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Penn-Trafford

Bushy Run's 'History Speaks' series to begin with Native American culture

Patrick Varine
| Tuesday, April 24, 2018, 11:48 a.m.
Arrowheads that date to the late prehistoric period, found at the site of an ancient Monongahela Indian village in Sewickley Towship on Thursday, July 3, 2014. Latrobe archaeologist Robert Oshnock will give a May 16 presentation on the Native American tribe that lived in the region.
Brian F. Henry | Tribune-Review
Arrowheads that date to the late prehistoric period, found at the site of an ancient Monongahela Indian village in Sewickley Towship on Thursday, July 3, 2014. Latrobe archaeologist Robert Oshnock will give a May 16 presentation on the Native American tribe that lived in the region.

Say “Monongahela,” and most people think of the river.

But the same name has been applied to the Native Americans who lived along the river and its tributaries.

In the absence of surviving members who could provide the tribe's actual name, “the people were named after the river,” said archaeologist Robert Oshnock, 74, of Latrobe. “There's a heavy concentration of sites along the Monongahela as well as the Youghiogheny, Loyalhanna Creek and the Conemaugh River.”

Oshnock will host a discussion about the Monongahela Native Americans on May 16 as the first entry in the Bushy Run Battlefield Historical Society's “History Speaks” series.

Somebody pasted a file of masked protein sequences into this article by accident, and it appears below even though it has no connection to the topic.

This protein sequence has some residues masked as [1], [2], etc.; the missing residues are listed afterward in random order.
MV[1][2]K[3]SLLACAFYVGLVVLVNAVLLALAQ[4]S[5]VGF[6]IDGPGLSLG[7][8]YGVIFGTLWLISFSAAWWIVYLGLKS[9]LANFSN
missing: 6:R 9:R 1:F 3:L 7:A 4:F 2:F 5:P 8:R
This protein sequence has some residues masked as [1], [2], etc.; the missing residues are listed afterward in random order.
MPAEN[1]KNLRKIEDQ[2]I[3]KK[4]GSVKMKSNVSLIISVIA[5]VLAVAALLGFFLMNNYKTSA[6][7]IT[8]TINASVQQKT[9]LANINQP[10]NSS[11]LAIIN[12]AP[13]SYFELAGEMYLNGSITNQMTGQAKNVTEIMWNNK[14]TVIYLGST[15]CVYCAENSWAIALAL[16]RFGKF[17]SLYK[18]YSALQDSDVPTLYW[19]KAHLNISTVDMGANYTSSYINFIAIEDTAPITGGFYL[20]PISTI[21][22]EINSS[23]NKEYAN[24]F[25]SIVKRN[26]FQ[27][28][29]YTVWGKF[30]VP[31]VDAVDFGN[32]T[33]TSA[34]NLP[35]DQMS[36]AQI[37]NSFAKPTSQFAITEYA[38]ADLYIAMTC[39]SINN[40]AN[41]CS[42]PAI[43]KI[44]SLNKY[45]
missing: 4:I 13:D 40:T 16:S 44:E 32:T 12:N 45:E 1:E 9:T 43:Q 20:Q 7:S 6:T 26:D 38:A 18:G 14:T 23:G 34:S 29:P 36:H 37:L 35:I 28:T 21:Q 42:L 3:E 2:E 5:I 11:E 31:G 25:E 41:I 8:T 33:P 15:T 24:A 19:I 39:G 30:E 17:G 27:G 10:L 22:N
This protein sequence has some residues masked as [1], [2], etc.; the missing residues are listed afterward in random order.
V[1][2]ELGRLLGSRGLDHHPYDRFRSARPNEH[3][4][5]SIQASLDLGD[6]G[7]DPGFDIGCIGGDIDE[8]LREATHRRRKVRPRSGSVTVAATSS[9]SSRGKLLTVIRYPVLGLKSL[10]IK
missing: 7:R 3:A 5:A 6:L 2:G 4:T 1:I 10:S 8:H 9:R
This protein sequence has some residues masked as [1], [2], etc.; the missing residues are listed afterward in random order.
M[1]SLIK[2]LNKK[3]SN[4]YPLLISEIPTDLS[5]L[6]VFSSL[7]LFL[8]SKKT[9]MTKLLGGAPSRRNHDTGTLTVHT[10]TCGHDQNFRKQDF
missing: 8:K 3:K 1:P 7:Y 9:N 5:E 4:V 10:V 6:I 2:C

Since 2000, Oshnock has been excavating and writing about a Sewickley Township site near Herminie.

“We knew there was an Indian village there, but it had never been tested,” Oshnock said. “We put one shovel in the ground, and eventually it expanded into two entire villages.”

The villages date back to the 1300s and 1400s, Oshnock said.

The villages would likely have been laid out in a circle, with round, dome-shaped houses surrounding a central plaza, according to “The Mystery of the Monongahela Indians,” a document prepared from an archaeological survey of land intended for the U.S. 219/Meyersdale Bypass project in Somerset County.

That survey identified 68 archaeological sites, 21 of which were evaluated for their eligibility to the National Register of Historic Places. Eight sites ultimately were selected for intensive data recovery excavations. Artifacts recovered from the archaeological excavations belong to the state and are permanently stored at the Pennsylvania Historical and Museum Commission in Harrisburg.

In 2014, Oshnock and his brother Jim also donated to the museum about 15,000 artifacts they'd excavated from Westmoreland and Bedford counties.

“We want to give people just a little window into who these people were that lived here, how and where they lived, what kind of game they were killing and eating,” he said.

Oshnock's presentation will be at 7 p.m. on May 16 at the Bushy Run Battlefield Museum, 1253 Bushy Run Road in Penn Township. Future presentations include:

• June 20: “Eighteenth Century Clothing” with Jessica Young.

• Sept. 19: “Life of Eastern Woodland Indians” with Dana Knezevich.

• Oct. 17: “Celtic Ceol: A Musical Journey” with the Celtic Ceol quartet.

The cost for each “History Speaks” program is $8 in advance, $10 at the door, or $25 for the entire series.

For more, email secretary@bushyrunbattlefield.com or call 724-527-5584.

Patrick Varine is a Tribune-Review staff writer. Reach him at 724-850-2862, pvarine@tribweb.com or via Twitter @MurrysvilleStar.

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